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Classification and diagnosis of Sjögren's syndrome

INTRODUCTION

Sjögren’s syndrome (SS) is a chronic inflammatory disorder characterized by diminished lacrimal and salivary gland function. SS occurs in a primary form not associated with other diseases and in a secondary form that complicates other rheumatic conditions. The most common disease associated with secondary SS is rheumatoid arthritis.

In primary or secondary SS, decreased exocrine gland function leads to the “sicca complex,” a combination of dry eyes (keratoconjunctivitis sicca) and dry mouth (xerostomia) [1,2]. In addition, a variety of other disease manifestations can occur in SS. The clinical manifestations of SS are divided into the exocrine gland features and the extraglandular disease features [3].

An effective classification system for SS must accommodate the range of clinical manifestations of this disorder. The ends of the clinical spectrum of SS are diverse:

  • At the severe end are patients with florid salivary gland enlargement, adenopathy, antibodies to the Ro/SSA and La/SSB antigens, cryoglobulinemia, hypocomplementemia, a propensity to develop non-Hodgkin lymphoma, and other extraglandular disease manifestations.
  • At the mild end are patients with moderate symptoms of dry eyes, dry mouth, a low titer of antinuclear antibody, and vague symptoms of fatigue, myalgias, and cognitive dysfunction. In many patients with mild disease, distinguishing SS patients from individuals with fibromyalgia or depression who have ocular and/or oral dryness caused or exacerbated by medications with anticholinergic side effects is a major challenge.
  • Another group of patients with extraglandular manifestations may be found to have antinuclear antibody and Ro/SSA antibody during evaluation, even though they lack dominant manifestations of dry eyes or dry mouth. These laboratory findings may be found during evaluation of neuropathies, nephropathies, hematologic abnormalities, or lymphoproliferative involvement of other organs with a pattern suggestive of SS or of systemic lupus erythematosus in the extraglandular organs.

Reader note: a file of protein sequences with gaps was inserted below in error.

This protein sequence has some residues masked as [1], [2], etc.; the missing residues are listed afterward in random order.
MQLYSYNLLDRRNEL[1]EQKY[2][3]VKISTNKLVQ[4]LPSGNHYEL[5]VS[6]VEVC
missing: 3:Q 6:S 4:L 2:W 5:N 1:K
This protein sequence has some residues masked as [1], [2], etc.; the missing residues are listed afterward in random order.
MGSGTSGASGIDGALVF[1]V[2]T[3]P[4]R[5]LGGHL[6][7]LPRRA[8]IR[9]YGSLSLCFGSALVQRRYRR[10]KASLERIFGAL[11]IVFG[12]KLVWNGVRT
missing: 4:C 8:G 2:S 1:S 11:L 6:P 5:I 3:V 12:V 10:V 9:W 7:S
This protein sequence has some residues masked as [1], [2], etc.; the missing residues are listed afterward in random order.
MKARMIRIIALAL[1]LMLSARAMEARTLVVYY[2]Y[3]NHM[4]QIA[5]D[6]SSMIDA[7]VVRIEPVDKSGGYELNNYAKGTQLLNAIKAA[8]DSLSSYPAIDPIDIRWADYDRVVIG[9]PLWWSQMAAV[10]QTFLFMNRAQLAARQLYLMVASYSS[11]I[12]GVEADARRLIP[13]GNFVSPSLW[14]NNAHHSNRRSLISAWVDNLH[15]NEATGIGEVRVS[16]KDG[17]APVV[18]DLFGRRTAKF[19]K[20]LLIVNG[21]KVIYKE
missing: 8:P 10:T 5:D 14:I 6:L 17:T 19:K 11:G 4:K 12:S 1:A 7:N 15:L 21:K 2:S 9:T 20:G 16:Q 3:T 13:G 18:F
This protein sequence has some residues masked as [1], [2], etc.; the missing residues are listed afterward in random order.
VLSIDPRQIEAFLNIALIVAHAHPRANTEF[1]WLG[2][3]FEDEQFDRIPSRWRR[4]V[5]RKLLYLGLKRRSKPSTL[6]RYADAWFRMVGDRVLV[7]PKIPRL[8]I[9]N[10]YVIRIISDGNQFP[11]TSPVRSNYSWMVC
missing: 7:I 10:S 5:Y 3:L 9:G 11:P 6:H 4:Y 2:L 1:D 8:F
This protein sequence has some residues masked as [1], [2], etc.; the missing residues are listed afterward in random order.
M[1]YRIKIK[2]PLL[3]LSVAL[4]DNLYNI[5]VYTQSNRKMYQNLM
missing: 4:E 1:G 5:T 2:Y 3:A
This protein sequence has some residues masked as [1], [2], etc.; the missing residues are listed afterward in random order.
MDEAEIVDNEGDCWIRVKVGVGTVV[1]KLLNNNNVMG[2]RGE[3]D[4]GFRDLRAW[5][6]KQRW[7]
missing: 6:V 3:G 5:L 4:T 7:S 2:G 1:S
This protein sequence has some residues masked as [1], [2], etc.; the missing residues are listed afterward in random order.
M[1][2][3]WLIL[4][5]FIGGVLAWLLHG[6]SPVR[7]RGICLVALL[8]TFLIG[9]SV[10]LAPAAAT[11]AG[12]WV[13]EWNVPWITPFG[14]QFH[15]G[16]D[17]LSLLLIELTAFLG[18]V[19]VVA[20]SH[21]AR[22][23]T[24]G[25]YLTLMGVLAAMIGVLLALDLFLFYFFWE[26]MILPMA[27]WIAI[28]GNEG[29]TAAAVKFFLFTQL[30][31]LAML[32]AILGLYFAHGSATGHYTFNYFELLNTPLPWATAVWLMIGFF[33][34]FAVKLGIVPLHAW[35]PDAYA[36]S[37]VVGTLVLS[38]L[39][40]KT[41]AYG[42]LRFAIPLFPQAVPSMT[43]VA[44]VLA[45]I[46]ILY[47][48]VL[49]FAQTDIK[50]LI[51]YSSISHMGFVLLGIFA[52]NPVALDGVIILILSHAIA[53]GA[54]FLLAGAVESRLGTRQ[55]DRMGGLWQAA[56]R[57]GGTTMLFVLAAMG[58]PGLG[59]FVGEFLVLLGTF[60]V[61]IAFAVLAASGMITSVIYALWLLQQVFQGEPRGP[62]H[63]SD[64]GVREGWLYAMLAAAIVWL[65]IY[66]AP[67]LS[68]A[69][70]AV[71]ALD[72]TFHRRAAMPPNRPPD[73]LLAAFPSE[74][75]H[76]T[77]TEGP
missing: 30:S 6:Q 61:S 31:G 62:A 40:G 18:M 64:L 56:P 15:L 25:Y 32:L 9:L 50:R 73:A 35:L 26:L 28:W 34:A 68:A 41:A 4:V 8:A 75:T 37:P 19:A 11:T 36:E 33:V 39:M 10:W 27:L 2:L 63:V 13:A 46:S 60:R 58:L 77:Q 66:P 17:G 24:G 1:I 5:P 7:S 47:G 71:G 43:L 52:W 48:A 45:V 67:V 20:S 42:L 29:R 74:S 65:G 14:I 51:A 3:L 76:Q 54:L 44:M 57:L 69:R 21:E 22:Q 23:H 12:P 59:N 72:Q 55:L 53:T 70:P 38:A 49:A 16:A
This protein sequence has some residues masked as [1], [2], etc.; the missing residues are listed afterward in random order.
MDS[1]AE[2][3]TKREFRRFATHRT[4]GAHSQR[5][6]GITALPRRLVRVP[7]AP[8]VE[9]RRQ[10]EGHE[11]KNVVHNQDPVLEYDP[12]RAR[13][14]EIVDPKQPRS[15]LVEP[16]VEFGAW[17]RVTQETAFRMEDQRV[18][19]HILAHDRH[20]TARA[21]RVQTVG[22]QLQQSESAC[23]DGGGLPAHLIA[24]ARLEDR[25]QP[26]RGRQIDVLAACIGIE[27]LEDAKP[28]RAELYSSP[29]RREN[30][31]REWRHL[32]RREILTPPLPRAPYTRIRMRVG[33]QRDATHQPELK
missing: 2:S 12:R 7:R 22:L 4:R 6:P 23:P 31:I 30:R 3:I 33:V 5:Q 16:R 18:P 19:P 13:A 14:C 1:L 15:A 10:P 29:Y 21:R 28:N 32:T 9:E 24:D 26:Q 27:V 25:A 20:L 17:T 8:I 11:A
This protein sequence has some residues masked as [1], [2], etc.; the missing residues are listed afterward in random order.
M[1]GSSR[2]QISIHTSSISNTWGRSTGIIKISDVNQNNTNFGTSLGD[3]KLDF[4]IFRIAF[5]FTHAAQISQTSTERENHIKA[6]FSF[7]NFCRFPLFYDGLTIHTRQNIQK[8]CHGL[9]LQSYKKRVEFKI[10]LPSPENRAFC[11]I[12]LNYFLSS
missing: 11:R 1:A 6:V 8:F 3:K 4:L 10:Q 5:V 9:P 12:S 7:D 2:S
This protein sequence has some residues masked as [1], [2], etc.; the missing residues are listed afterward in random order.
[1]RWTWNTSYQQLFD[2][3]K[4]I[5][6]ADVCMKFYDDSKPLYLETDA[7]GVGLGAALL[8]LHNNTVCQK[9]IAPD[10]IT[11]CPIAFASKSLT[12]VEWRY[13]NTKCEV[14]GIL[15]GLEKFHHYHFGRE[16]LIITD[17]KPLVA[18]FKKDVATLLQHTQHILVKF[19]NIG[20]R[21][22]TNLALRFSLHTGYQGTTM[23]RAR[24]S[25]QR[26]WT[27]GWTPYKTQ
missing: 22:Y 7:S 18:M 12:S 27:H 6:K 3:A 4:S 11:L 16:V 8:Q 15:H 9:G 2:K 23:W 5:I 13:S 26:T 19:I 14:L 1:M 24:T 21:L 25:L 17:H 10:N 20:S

This topic will review the classification, diagnosis, and epidemiology of SS. The clinical manifestations, pathogenesis, treatment, and prognosis of this disorder are discussed separately. (See "Clinical manifestations of Sjögren's syndrome: Exocrine gland disease" and "Clinical manifestations of Sjögren's syndrome: Extraglandular disease" and "Pathogenesis of Sjögren's syndrome" and "Treatment of dry eyes in Sjögren's syndrome" and "Treatment of dry mouth and other non-ocular sicca symptoms in Sjögren's syndrome" and "Treatment of systemic and extraglandular manifestations of Sjögren’s syndrome".)

                                          

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Literature review current through: Jul 2014. | This topic last updated: Dec 19, 2012.
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